State v. Vinzant

Decision Date30 March 1942
Docket Number36559.
Citation7 So.2d 917,200 La. 301
CourtLouisiana Supreme Court
PartiesSTATE v. VINZANT.

7 So.2d 917

200 La. 301

STATE
v.
VINZANT.

No. 36559.

Supreme Court of Louisiana

March 30, 1942


Rehearing Denied April 27, 1942. [7 So.2d 918] [Copyrighted Material Omitted] [7 So.2d 919] [Copyrighted Material Omitted] [7 So.2d 920]

[200 La. 307] John G. Gibbs, of Natchitoches, for appellant.

Eugene Stanley, Atty. Gen., Niels F. Hertz, Sp. Asst. Atty. Gen., and H. L. Hughes, Dist. Atty., of Natchitoches, for the State.

ODOM, Justice.

The defendant was convicted of the crime of involuntary homicide, as defined by Act 64 of 1930, and sentenced to serve nine months in the parish jail. He appealed.

Section 1, Act 64 of 1930, reads as follows:

[200 La. 308] 'Be it enacted by the Legislature of Louisiana, That any person who, by operation or use of any vehicle in a grossly negligent or grossly reckless manner, but not wilfully or wantonly, causes the death of another person, shall be guilty of the crime of involuntary homicide, and upon conviction shall be punished by imprisonment for a term not exceeding five years, with or without hard labor, at the discretion of the Court.'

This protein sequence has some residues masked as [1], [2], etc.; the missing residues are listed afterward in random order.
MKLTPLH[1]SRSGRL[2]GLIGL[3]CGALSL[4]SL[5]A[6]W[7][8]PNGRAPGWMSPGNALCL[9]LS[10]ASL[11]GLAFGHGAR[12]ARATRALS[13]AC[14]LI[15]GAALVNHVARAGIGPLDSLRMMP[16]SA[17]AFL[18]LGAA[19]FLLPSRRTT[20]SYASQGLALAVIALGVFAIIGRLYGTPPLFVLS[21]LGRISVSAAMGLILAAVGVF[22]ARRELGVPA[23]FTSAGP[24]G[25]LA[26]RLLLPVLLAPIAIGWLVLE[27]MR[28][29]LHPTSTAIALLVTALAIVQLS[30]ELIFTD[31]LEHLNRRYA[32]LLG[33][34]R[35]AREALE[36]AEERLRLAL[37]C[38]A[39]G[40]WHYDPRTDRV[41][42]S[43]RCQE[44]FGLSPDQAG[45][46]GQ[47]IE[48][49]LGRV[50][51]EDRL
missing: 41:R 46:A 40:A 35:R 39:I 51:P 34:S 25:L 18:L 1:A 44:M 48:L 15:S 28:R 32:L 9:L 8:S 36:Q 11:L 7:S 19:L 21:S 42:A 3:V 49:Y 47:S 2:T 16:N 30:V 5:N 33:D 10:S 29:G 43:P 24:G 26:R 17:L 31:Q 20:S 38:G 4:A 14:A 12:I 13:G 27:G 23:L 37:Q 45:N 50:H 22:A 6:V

By Section 3 of the act it is provided that the 'law of manslaughter' shall not be repealed by this act, and that the district attorney may, in his discretion, 'charge persons who cause death by the grossly negligent use of any vehicle under the existing manslaughter laws, and the crime of involuntary homicide shall be deemed to be included within every charge of manslaughter, and shall be a responsible [responsive] verdict under the said charge of manslaughter, and if the person so charged be found not guilty of manslaughter a verdict of involuntary homicide may be rendered by the jury'.